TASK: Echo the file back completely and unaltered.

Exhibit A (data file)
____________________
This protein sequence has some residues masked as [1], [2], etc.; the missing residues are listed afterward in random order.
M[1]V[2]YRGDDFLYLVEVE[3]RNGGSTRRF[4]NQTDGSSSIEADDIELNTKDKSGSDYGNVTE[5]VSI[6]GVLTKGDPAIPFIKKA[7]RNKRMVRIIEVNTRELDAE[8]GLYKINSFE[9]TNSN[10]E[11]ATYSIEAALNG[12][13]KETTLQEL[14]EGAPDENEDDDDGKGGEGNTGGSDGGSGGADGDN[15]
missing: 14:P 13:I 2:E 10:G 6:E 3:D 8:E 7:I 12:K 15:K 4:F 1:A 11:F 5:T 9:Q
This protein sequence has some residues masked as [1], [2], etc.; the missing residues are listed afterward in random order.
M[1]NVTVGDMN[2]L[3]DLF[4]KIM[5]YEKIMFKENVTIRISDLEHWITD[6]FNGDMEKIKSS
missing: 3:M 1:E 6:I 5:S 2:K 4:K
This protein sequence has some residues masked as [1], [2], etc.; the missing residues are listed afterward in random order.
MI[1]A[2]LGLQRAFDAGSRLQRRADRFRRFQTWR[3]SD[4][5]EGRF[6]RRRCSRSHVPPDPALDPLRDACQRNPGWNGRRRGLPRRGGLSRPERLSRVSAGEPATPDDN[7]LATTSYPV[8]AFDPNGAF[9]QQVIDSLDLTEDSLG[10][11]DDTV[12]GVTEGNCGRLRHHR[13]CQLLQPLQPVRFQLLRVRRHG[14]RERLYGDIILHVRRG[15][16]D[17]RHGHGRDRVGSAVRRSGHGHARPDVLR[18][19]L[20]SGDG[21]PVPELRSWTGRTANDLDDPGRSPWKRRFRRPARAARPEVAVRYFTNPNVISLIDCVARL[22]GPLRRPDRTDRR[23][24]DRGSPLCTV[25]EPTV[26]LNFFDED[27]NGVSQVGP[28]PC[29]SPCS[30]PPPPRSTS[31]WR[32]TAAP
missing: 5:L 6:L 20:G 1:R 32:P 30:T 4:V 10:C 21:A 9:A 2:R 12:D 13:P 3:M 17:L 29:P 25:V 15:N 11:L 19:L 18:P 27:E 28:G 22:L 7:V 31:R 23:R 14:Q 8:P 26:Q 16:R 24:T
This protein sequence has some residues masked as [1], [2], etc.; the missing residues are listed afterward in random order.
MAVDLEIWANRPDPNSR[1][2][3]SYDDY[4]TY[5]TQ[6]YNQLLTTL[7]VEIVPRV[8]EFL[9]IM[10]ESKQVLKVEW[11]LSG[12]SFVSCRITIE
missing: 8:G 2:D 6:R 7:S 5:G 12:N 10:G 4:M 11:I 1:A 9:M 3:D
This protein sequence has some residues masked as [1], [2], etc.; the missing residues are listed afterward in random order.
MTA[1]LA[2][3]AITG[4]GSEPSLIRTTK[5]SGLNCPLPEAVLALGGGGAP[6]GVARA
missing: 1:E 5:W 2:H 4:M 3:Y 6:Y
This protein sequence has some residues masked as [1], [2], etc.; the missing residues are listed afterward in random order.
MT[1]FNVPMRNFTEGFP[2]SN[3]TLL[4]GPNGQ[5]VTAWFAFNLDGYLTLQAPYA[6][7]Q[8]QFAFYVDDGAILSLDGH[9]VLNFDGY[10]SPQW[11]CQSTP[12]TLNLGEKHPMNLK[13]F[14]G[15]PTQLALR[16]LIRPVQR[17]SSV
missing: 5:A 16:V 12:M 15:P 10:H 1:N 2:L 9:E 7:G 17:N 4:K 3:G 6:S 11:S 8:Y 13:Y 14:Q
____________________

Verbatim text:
This protein sequence has some residues masked as [1], [2], etc.; the missing residues are listed afterward in random order.
M[1]V[2]YRGDDFLYLVEVE[3]RNGGSTRRF[4]NQTDGSSSIEADDIELNTKDKSGSDYGNVTE[5]VSI[6]GVLTKGDPAIPFIKKA[7]RNKRMVRIIEVNTRELDAE[8]GLYKINSFE[9]TNSN[10]E[11]ATYSIEAALNG[12][13]KETTLQEL[14]EGAPDENEDDDDGKGGEGNTGGSDGGSGGADGDN[15]
missing: 14:P 13:I 2:E 10:G 6:E 3:D 8:E 7:I 12:K 15:K 4:F 1:A 11:F 5:T 9:Q
This protein sequence has some residues masked as [1], [2], etc.; the missing residues are listed afterward in random order.
M[1]NVTVGDMN[2]L[3]DLF[4]KIM[5]YEKIMFKENVTIRISDLEHWITD[6]FNGDMEKIKSS
missing: 3:M 1:E 6:I 5:S 2:K 4:K
This protein sequence has some residues masked as [1], [2], etc.; the missing residues are listed afterward in random order.
MI[1]A[2]LGLQRAFDAGSRLQRRADRFRRFQTWR[3]SD[4][5]EGRF[6]RRRCSRSHVPPDPALDPLRDACQRNPGWNGRRRGLPRRGGLSRPERLSRVSAGEPATPDDN[7]LATTSYPV[8]AFDPNGAF[9]QQVIDSLDLTEDSLG[10][11]DDTV[12]GVTEGNCGRLRHHR[13]CQLLQPLQPVRFQLLRVRRHG[14]RERLYGDIILHVRRG[15][16]D[17]RHGHGRDRVGSAVRRSGHGHARPDVLR[18][19]L[20]SGDG[21]PVPELRSWTGRTANDLDDPGRSPWKRRFRRPARAARPEVAVRYFTNPNVISLIDCVARL[22]GPLRRPDRTDRR[23][24]DRGSPLCTV[25]EPTV[26]LNFFDED[27]NGVSQVGP[28]PC[29]SPCS[30]PPPPRSTS[31]WR[32]TAAP
missing: 5:L 6:L 20:G 1:R 32:P 30:T 4:V 10:C 21:A 9:A 2:R 12:D 13:P 3:M 17:L 29:P 25:V 15:N 11:L 19:L 18:P 27:E 28:G 22:L 7:V 31:R 23:R 14:Q 8:P 26:Q 16:R 24:T
This protein sequence has some residues masked as [1], [2], etc.; the missing residues are listed afterward in random order.
MAVDLEIWANRPDPNSR[1][2][3]SYDDY[4]TY[5]TQ[6]YNQLLTTL[7]VEIVPRV[8]EFL[9]IM[10]ESKQVLKVEW[11]LSG[12]SFVSCRITIE
missing: 8:G 2:D 6:R 7:S 5:G 12:N 10:G 4:M 11:I 1:A 9:M 3:D
This protein sequence has some residues masked as [1], [2], etc.; the missing residues are listed afterward in random order.
MTA[1]LA[2][3]AITG[4]GSEPSLIRTTK[5]SGLNCPLPEAVLALGGGGAP[6]GVARA
missing: 1:E 5:W 2:H 4:M 3:Y 6:Y
This protein sequence has some residues masked as [1], [2], etc.; the missing residues are listed afterward in random order.
MT[1]FNVPMRNFTEGFP[2]SN[3]TLL[4]GPNGQ[5]VTAWFAFNLDGYLTLQAPYA[6][7]Q[8]QFAFYVDDGAILSLDGH[9]VLNFDGY[10]SPQW[11]CQSTP[12]TLNLGEKHPMNLK[13]F[14]G[15]PTQLALR[16]LIRPVQR[17]SSV
missing: 5:A 16:V 12:M 15:P 10:H 1:N 2:L 9:E 7:G 17:N 4:K 3:G 6:S 11:S 8:Y 13:Y 14:Q